Flying from Bristol to Edinburgh
Latest Edinburgh - Bristol Air Travel Information
Updated September 2011
Cheapest Flights to/from Scotland
Book a cheap flight from Bristol (BRS) and arrive in Edinburgh (EDI) in approx 1 hour and 15 minutes.
The Bristol to Edinburgh bus may be cheaper (prices start at £59.10 return).
Airlines Operating Direct Bristol to Edinburgh Flights
There is currently only one airline operating direct flights between Bristol and Edinburgh:
- EasyJet - EasyJet operate regular flights from Bristol International (BRS) to Edinburgh.
Other airlines including Air France, British Midland (bmi) and KLM operate connecting flights from Belfast to Edinburgh via other European airports (Brussels, Paris, Amsterdam).
Edinburgh to Bristol Flight Times And Prices
There are up to 10 direct cheap weekday flights and up to 5 daily weekend flights each way.
- The earliest morning flight from Bristol departs around 6.45 am and lands at Turnhouse Airport in Edinburgh at approx 7.55 am in the morning.
- The earliest morning flight from Edinburgh departs around 7.15 am and lands in Bristol at 8.25 am approx.
- The last evening flight from Bristol departs around 7.40 pm and lands at Turnhouse Airport in Edinburgh at approx 8.50 pm in the evening.
- The last evening flight from Edinburgh departs at 9.15 pm and lands in Bristol at 10.25 pm approx.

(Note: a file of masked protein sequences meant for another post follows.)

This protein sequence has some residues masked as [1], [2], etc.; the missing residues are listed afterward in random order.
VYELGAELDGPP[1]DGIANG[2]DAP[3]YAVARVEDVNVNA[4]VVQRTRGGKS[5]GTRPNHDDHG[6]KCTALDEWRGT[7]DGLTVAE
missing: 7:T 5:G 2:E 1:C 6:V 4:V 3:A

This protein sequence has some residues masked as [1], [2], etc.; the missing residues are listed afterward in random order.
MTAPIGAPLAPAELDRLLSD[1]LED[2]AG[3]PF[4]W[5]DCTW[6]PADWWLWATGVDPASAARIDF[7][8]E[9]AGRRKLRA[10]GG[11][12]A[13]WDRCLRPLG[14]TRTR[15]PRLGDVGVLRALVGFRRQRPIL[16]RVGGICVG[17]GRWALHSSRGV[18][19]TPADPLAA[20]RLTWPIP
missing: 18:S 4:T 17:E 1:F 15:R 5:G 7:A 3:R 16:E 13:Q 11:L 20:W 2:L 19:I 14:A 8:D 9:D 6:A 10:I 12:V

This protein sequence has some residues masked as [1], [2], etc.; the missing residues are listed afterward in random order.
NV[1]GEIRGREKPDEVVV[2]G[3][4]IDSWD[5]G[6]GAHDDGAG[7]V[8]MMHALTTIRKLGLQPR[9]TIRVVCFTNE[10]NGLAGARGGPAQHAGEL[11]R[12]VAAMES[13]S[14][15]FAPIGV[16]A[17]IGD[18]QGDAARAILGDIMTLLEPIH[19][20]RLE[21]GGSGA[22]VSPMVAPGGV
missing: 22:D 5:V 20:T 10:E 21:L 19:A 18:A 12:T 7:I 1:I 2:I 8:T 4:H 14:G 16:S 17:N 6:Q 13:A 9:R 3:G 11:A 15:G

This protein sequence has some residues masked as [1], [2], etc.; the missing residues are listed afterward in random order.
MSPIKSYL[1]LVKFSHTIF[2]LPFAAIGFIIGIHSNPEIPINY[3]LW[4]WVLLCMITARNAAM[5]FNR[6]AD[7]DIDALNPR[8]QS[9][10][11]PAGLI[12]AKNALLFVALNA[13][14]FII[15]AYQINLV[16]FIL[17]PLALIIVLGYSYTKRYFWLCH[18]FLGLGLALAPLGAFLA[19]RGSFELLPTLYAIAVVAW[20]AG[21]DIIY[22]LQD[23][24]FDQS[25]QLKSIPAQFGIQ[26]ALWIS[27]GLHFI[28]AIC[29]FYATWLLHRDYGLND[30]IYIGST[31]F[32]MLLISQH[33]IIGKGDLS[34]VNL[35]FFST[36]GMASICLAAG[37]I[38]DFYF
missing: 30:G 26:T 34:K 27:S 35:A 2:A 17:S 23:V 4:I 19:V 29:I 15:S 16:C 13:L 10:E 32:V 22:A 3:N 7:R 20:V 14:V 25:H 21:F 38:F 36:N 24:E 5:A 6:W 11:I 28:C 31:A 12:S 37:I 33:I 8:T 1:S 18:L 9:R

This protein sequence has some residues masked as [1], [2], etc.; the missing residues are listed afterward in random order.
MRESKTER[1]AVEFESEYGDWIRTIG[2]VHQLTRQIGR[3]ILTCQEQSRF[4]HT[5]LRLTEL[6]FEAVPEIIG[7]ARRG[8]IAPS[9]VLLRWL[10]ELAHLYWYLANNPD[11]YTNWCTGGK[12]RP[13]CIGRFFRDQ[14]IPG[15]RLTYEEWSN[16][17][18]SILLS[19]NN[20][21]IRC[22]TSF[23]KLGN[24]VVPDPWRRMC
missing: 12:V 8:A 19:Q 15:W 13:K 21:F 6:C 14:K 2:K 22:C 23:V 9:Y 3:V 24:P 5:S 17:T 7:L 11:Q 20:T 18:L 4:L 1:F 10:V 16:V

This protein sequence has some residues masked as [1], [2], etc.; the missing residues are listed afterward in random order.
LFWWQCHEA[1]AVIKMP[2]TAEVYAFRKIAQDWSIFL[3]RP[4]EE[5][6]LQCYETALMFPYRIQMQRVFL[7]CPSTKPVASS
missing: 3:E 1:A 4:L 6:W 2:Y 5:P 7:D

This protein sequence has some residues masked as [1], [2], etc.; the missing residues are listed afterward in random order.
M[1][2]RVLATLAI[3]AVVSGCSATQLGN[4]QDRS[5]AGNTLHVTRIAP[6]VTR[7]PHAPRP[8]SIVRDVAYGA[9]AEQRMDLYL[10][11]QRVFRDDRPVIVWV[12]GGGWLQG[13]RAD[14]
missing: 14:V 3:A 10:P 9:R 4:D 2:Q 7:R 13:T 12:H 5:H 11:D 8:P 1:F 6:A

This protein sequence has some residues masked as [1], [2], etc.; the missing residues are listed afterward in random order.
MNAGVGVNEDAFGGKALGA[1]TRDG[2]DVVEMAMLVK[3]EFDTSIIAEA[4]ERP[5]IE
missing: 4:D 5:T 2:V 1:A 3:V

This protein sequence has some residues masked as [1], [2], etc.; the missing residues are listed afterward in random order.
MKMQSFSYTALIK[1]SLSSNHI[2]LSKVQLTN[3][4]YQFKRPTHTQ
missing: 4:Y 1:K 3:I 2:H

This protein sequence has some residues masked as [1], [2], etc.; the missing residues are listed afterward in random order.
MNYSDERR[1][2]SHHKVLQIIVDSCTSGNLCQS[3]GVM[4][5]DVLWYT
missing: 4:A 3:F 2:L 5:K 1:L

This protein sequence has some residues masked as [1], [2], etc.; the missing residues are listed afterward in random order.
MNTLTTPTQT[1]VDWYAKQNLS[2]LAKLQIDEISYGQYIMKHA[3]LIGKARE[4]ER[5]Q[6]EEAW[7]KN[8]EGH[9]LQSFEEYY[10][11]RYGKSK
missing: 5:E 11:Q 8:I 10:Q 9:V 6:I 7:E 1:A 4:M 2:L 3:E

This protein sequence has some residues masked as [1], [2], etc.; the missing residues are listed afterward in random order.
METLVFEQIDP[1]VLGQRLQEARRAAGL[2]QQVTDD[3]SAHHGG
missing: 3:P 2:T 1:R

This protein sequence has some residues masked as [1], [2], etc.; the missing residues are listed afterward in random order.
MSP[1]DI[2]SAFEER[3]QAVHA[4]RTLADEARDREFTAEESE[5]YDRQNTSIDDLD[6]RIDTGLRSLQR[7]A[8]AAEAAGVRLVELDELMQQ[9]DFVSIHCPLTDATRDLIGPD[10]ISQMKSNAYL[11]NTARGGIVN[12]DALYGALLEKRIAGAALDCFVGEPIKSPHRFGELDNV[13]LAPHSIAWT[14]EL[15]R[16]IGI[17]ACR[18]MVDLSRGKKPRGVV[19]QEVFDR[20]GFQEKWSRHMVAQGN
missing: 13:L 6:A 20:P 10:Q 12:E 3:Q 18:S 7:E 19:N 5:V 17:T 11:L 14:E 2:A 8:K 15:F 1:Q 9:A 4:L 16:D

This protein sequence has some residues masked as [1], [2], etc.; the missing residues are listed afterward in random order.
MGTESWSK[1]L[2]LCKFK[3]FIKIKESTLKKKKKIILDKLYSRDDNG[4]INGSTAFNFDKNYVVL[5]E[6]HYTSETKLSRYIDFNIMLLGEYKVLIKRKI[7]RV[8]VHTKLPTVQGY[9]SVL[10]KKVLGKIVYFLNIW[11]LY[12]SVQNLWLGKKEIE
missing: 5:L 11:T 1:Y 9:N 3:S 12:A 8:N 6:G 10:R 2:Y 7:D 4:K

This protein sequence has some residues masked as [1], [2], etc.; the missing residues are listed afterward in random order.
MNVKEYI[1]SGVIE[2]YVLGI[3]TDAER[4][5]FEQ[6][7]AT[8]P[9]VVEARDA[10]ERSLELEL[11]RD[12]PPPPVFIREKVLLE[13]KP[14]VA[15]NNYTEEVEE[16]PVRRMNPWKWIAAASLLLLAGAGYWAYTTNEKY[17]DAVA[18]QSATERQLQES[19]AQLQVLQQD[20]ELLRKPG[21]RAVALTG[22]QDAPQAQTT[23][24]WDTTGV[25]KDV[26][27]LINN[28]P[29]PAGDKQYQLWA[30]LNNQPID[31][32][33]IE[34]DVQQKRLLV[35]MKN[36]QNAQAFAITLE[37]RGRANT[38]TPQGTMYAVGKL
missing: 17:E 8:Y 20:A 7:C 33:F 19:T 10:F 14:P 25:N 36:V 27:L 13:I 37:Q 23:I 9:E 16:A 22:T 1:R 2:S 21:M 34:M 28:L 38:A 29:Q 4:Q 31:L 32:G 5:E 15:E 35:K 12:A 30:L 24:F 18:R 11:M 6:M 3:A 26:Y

Instant fares for cheap flights from Edinburgh to Bristol.
The early morning / late evening flights are particularly handy for those on business trips but also for tourists on short breaks who want to make the most of the time they have in Bristol or Edinburgh. Prices for these flights will vary from airline to airline and you may not be able to get the cheapest flight if you absolutely must take an early morning / late evening flight.
Flights between Edinburgh and Bristol take roughly 1 hour and 15 minutes. This is the maximum flight time but most flights take 1 hour and 10 minutes approx, provided there are no significant delays on take-off / landing. Weekdays have the busiest flight timetables for all airlines while weekends see some of the early morning flights scrapped.
Flight prices vary significantly from airline to airline, date and time of the day. The cheapest Bristol-Edinburgh flights are with EasyJet, with prices starting at around £56 return, if booked far enough in advance.
Edinburgh and Bristol Airport Taxis
The time and cost required to get to and from the airports in Bristol and Edinburgh will vary.
Hotels in Edinburgh or Bristol
Save up to 75% on Good Edinburgh City Centre hotels.
Save up to 75% on Good Bristol City Centre hotels.
Total time to set aside for flights
Remember that when flying you also need to set aside time for check-in and transfer to and from the airport. This means that on top of the 1 hour and 20 minutes of the actual flight time from Bristol to Edinburgh, you need to factor in another 2 hours at the airport itself and, depending on where you live, maybe another 1-2 hours to get to and from the airport.
Things to do in Edinburgh
Edinburgh City Hop-on Hop-off Tour
With great views from the top of the bus, strategically placed stops and an interesting commentary, this truly is the best way to see the sights of Edinburgh. You can hop-on and off as many times as you like aboard this open-top double-decker bus. There are 24 stops and the entire route takes approximately 60 minutes. The bus departs every 20 minutes from each stop. Tickets are valid for 24 hours from first use.